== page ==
Preparing for your first running race

What to expect from your first major run

You have been training hard at running for several months and finally feel ready to enter your first road race. You might have no idea of what to expect but by following a few basic running guidelines you will have a successful first race experience. After choosing the right run for you and signing up early here is the realbuzz.com guide to preparing for your debut.

Preparing for your first running race and woman eating foodPreparing for your first running race and choosing the right running race

It is important to choose a distance you can handle and enjoy for your first race. If you have only been training a few months, save the marathon for later and find a shorter race for your debut. A common distance is the 5k, or just over 3 miles. The distance is challenging, but short enough for you to easily complete the race after a couple of months of training.

Sign up for the race early

To prepare for your first running race you can find race applications at local running stores, online, and at health and fitness clubs, or you can often request an application from the race organisers. It is a good idea to get your application in as soon as possible. This is not absolutely necessary but, by signing up early, you are making a commitment to yourself to run the race. Also, often the price rises significantly for race day registration.

The night before the run

The night before the run can be as important as the day of the race. This is the time to get all of your running gear ready and make sure that you are properly fuelled for the task that lies ahead.

Pre-race meal

Eat food that will agree with your stomach. It is a good idea to experiment with foods during your training. If something doesn’t agree with you (and you will know it) then definitely don’t eat it before the race. In other words, this is not the night to try the new restaurant that just opened in town.

Don’t worry about carbo-loading unless you will be racing at a high intensity for 90 minutes or more. The amount and what you eat is totally up to you, but it is probably better to eat light. Don’t forget to drink plenty of fluids. You should try to drink around 200ml (approx 7 oz) every hour you are awake leading up to your race to avoid dehydration.

Race equipment check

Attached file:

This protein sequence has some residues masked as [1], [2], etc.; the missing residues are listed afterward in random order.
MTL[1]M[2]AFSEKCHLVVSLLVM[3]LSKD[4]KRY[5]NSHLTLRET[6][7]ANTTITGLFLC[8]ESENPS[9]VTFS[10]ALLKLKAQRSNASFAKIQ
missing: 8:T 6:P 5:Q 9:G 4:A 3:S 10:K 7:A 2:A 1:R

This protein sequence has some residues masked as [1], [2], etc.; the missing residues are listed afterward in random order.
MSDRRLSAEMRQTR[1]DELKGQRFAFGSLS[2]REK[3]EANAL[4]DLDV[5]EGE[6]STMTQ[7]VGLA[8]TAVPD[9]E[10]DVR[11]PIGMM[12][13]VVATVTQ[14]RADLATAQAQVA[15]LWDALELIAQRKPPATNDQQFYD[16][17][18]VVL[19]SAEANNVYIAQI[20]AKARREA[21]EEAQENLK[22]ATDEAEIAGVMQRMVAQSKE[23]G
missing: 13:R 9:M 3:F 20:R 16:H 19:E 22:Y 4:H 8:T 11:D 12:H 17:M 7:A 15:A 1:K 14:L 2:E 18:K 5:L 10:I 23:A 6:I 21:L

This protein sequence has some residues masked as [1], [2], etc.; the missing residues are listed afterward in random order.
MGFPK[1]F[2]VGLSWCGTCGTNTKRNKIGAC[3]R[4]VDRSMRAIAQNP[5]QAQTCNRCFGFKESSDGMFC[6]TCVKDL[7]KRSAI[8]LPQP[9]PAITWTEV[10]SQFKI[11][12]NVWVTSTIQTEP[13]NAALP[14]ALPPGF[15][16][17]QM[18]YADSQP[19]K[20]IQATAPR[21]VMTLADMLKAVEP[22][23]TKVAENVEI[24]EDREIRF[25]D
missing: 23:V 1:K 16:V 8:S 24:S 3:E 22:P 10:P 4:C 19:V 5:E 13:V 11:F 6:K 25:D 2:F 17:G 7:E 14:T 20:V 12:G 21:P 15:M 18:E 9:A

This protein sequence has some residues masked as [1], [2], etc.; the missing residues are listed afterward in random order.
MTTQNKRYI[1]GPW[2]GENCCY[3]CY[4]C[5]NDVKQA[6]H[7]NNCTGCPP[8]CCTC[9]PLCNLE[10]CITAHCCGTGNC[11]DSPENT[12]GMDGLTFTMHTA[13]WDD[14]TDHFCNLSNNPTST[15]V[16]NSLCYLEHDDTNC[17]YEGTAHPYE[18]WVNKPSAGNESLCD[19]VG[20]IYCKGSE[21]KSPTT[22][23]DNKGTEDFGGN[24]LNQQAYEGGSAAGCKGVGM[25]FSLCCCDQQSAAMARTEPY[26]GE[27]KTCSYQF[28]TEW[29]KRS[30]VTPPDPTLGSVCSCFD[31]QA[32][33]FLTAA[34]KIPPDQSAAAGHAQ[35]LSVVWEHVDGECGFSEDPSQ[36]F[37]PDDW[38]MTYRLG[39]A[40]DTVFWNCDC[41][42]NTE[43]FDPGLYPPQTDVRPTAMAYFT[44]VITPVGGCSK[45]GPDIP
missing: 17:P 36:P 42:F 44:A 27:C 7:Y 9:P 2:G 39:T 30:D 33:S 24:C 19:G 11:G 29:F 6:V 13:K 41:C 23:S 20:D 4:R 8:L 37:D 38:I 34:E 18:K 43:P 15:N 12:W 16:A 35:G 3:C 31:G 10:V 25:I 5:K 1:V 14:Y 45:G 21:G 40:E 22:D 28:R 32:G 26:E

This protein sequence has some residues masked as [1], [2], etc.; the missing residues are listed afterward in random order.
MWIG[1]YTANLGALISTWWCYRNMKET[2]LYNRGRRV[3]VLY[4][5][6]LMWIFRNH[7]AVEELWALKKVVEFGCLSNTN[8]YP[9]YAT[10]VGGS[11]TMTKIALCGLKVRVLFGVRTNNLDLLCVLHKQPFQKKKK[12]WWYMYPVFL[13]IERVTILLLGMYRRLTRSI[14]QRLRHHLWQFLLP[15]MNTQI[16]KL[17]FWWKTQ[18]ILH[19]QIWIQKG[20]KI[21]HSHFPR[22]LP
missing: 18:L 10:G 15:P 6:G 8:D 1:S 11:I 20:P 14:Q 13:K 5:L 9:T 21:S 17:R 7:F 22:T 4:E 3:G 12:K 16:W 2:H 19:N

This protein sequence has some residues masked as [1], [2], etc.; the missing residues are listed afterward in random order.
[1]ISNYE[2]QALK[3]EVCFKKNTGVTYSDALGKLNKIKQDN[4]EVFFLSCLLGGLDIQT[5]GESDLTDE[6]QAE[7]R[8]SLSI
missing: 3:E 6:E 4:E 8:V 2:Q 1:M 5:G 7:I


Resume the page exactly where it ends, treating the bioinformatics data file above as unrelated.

Prepare for your first running race by laying out the clothes and shoes you plan to wear the night before the race. It would also be a good idea to pack a race day bag. Include an extra change of clothes, towel, water bottle, light snack, registration money (just in case your entry didn’t get there) and clothing for unpredictable weather.

Race day itself

Don’t try and squeeze a few extra hours of sleep in before the race. Your body will function much better at the starting line if you have been up and moving for two to three hours. As soon as you get up, eat a light breakfast and drink plenty of fluids. Stay away from fried foods; but bagels or toast with jam are usually a safe bet. Check out the race day checklist for more tips on preparing for your first race.

Arrive for the run early

A great tip to prepare for your first running race is to arrive at least an hour before the start of the race. Allow for traffic and queues at the registration tables and restrooms (which you will want to visit before the gun goes off). If you have already registered, simply find the early registration table and get your race number, which you will pin on the front of your race shirt or singlet. If you have not pre-registered, find a registration table and sign up for the race that you plan on running — it’s that simple.

Warm up for the run

You will be nervous, but you still need to warm up. This will get you ready for the race and relieve some of your pre-race anxiety. Make sure you get plenty of jogging (at least 10 minutes) and stretching in.

The start of the race

At the starting line, position yourself in the middle or back of the line. Stay out of the front row; it is usually reserved for the most experienced runners. You don’t want to get caught up in their race plan; remember your goal is to finish the race. Keep the pace easy the first few minutes. If you go out too hard you will be miserable for the majority of the race and may have difficulty finishing. Once you are into the race, settle in at a pace that feels comfortable to you and enjoy the scenery.

Congratulations and good luck!
You are ready for a long and successful run racing career!

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